In early 2013, the owner of WorldView-3, DigitalGlobe, merged with GeoEye, the owner of GeoEye-2. Both satellites were in production at the time of the merger, and WV3 got the nod to launch first because of its more advanced spectral capabilities, thus leaving GeoEye-2 shelved (Ray). In 2014, DigitalGlobe announced that GeoEye-2 was renamed to WorldView-4 due to rebranding. WorldView-4, costing approximately $835 million (Smith), launched on November 11, 2016 out of Vandenburg Air Force Base in California. The imaging satellite has been busy with its SpaceView 110 sensor, most recently assisting with humanitarian missions in Indonesia and North Carolina. On one end of the spectrum the sensor assisted the United States military conduct air strikes in Syria, and on the other side of the spectrum it captured breathtaking landscape imagery for the 2018 PyeongChang Olympics.
Orbiting at 617km above the surface of the Earth, the SpaceView 110 telescope captures panchromatic imagery at a resolution of 30cm per pixel for commercial applications and four bands of multi-spectral imaging resolution of 124cm per pixel (DigitalGlobe). WorldView-3 boasts an 8-band MSI sensor, a 12-band CAVIS (Clouds, Aerosols, Vapors, Ice, and Snow) sensor, and eight short-wave infrared bands, leaving WorldView-4 behind in the spectral race (eoPortal). Having a robust MSI capacity is crucial for the military, but the SpaceView 110 telescope does not provide that spectral capability. However, WorldView-4’s superior sensor slew and spatial resolution capabilities keeps them in the civil and military application discussion. The enhanced slew speed allows the sensor to quickly shift eyes from one target to another 200km away in 10.6 seconds. Additionally, the panchromatic sensor can collect up to 25cm per pixel, which is the highest resolution from a commercial satellite today (eoPortal). WorldView-4 has already contributed to both military and civil functions in a big way.
In January 2018, WorldView-4 took the world’s breath away with stunning views of the South Korean Olympic venues. Using its panchromatic and MSI sensors in unison, the satellite captured pan-sharpened imagery of the PyeongChang Olympic stadium, the Olympic village that housed athletes competing in snow events, the Phoenix Snow Park that hosted skiing and snowboarding events, the Olympic Sliding Center that hosed the luge, the Jeongseon Alpine Center that hosted 6,500 spectators for the high-speed skiing events, the Yongpyong Alpine Center that hosted the giant slalom events, the Alpensia Ski Jumping Center, and the Gangneung Oval that hosted the skating, hockey, and curling events (NBC News). The images were great for the public, but the pan-sharpened potential for a GEOINT mission was even greater.
On April 13, 2018, the United States, Britain, and France, conducted airstrikes on three targets in Syria. The Barzah Research and Development Center and two Him Shinshar chemical weapons complexes were destroyed by 105 missiles, setting Syria back years in chemical weapons capabilities (Sonne). WorldView-4 imagery taken before and after the airstrikes showed the Battle Damage Assessment (BDA) in pan-sharpened imagery, allowing the United States and its allies to positively assess the targets pre and post strikes. WorldView-4 demonstrated their capability of supporting military missions, but its applications can have a role to play in saving lives, also.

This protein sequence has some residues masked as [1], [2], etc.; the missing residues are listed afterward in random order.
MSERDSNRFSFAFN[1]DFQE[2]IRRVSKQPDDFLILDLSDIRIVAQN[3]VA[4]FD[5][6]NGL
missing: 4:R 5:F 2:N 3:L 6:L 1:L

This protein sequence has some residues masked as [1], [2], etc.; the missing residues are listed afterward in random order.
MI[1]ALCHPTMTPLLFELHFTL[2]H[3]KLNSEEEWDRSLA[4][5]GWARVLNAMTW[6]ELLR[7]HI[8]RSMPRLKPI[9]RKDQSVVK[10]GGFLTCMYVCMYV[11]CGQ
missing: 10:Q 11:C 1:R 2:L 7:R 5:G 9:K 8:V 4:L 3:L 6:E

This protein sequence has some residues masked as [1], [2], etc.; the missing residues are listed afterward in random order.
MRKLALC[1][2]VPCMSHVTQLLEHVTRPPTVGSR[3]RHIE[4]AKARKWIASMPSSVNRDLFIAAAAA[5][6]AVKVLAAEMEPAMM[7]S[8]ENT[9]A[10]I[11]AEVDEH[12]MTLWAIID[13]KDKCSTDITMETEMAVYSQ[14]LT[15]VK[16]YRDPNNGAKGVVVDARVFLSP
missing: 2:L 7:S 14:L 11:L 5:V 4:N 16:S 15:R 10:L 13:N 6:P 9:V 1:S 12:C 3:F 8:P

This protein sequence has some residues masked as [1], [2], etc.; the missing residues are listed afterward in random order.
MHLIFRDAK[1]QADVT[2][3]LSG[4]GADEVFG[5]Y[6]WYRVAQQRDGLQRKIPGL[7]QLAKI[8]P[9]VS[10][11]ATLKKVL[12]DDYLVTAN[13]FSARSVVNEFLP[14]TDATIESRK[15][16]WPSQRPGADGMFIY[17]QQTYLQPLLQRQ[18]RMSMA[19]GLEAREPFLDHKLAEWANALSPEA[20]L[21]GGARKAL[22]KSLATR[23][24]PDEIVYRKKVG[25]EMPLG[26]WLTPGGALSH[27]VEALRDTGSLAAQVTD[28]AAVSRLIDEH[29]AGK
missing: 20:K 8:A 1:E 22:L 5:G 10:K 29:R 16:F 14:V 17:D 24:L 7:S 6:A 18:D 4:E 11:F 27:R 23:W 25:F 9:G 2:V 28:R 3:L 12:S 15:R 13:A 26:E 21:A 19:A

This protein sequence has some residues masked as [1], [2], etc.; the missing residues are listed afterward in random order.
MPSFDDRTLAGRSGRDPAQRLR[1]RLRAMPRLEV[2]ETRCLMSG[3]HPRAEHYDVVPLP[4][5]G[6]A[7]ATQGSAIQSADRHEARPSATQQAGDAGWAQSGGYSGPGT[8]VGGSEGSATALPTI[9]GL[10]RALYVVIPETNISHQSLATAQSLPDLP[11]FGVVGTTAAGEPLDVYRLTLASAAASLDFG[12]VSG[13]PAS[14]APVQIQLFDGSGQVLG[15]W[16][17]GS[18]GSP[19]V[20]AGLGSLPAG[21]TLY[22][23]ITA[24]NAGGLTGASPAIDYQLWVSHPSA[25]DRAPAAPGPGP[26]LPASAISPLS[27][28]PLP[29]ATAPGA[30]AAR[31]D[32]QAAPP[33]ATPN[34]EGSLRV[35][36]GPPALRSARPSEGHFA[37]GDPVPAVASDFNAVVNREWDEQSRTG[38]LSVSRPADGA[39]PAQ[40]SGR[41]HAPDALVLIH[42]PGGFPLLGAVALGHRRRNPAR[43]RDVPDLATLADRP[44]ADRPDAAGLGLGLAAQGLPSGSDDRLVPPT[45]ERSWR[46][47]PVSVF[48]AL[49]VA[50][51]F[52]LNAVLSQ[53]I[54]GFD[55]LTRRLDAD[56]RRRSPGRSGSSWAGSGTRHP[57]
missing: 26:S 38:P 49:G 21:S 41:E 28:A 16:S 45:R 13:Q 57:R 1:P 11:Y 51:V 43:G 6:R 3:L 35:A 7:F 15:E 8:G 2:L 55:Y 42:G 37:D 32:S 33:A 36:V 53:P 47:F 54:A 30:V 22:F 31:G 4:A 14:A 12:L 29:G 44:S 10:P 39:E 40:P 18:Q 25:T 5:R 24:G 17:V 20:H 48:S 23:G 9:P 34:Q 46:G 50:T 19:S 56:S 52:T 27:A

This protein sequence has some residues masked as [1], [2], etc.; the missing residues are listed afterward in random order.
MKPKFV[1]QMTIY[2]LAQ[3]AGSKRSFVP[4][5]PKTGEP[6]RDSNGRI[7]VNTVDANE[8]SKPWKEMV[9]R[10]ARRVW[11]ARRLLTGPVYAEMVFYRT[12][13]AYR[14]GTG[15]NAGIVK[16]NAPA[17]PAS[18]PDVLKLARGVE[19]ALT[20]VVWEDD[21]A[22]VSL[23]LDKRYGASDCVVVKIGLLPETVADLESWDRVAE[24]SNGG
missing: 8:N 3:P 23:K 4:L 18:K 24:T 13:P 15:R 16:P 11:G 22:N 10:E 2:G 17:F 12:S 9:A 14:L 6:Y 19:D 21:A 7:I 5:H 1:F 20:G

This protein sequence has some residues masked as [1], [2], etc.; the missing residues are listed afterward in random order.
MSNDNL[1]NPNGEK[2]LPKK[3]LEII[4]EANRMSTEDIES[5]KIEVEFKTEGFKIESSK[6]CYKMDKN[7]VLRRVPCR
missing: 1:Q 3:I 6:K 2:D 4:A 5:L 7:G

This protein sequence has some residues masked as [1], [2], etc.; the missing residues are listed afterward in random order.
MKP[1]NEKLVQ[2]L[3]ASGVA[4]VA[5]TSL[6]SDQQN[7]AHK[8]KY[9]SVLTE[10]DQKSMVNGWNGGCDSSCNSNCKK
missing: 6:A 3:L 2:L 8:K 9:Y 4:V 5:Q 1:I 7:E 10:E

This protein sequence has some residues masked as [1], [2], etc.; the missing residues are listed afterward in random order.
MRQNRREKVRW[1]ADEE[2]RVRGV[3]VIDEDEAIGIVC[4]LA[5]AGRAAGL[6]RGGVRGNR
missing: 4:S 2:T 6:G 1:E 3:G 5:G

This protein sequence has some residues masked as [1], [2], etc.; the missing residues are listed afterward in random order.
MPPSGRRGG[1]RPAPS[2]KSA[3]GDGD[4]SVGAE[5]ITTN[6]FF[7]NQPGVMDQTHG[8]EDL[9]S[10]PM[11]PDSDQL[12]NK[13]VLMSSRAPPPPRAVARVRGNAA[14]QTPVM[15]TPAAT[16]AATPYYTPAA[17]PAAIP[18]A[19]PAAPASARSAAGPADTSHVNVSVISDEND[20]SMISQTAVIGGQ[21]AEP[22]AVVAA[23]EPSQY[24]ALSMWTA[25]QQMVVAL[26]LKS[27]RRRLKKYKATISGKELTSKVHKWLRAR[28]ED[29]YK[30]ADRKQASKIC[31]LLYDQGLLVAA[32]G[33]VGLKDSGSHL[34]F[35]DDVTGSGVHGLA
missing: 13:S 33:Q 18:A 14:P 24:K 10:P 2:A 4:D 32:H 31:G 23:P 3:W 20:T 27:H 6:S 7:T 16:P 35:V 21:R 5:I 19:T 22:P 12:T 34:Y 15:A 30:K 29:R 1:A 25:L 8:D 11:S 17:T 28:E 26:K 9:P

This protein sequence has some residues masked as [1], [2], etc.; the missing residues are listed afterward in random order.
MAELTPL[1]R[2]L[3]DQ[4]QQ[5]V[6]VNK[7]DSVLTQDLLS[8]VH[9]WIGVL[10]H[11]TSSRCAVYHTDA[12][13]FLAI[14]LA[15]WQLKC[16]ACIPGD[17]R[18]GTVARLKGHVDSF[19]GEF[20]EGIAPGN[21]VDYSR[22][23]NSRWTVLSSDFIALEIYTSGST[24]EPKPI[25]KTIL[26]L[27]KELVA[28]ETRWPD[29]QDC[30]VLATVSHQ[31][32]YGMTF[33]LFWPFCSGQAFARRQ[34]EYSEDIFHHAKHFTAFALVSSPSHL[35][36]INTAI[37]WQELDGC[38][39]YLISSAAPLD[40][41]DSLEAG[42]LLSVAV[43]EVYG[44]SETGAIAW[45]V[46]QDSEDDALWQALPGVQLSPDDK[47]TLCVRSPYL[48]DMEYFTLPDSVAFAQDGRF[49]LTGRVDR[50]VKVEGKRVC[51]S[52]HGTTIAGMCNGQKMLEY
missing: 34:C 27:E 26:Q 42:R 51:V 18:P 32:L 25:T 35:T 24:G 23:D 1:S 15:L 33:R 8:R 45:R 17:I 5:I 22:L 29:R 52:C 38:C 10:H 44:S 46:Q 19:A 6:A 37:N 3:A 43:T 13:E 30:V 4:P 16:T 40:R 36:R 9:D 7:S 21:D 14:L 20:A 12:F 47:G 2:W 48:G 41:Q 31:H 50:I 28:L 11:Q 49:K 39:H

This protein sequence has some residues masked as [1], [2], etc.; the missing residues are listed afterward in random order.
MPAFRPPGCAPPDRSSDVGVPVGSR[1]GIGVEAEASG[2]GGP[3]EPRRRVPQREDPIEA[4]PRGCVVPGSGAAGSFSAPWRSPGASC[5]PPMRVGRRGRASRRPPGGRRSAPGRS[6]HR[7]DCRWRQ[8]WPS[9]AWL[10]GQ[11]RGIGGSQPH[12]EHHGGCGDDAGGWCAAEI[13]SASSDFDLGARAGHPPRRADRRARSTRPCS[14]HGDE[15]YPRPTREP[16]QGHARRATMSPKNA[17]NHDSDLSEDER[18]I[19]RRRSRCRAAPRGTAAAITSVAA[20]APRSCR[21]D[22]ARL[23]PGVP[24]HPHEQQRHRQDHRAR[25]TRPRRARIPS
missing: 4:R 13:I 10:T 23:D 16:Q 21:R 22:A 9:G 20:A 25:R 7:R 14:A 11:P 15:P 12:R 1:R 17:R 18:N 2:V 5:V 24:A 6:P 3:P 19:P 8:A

On September 14th, 2018, Hurricane Florence collided with North Carolina with 90mph winds, killing 27 people, plus an additional nine in South Carolina and three in Virginia (Dyke). In the following week, WorldView-4 provided hi-resolution imagery that highlighted the damage, enabling services to focus their efforts on the most flooded areas. It wouldn’t be long until the satellite would assist the civil community again, but this time on the other side of the world.
On September 28th, 2018, the Indonesian island of Sulawesi was rocked by a 7.5 magnitude earthquake that resulted in a tsunami, killing in excess of 1,400 people and displacing tens of thousands more (Reuters). Search and rescue missions were conducted for weeks, as searchers struggled to sift through the ruins, while food and water were in short supply. WorldView-4 provided imagery of the worst hit areas, allowing rescue workers to focus their searches.
With an estimated 10-12 years of total service life, WorldView-4 has plenty of time left to continue to inspire the imagery community with its industry leading spatial resolution abilities. The agility to scan two times faster than any competitor coupled with its ability to revisit targets daily makes this platform invaluable. The 800mb/sec Wideband Data Downlink rate is the top of its class, and customer sites can directly task the sensor and receive the data. It falls short in the MSI department compared to its WorldView-3 counterpart. Whether its humanitarian efforts, vanity shots, or gathering BDA data for the GEOINT community, WorldView-4 is the big eye in the sky, at least until WorldView-150 launches in 2025 (eoPortal).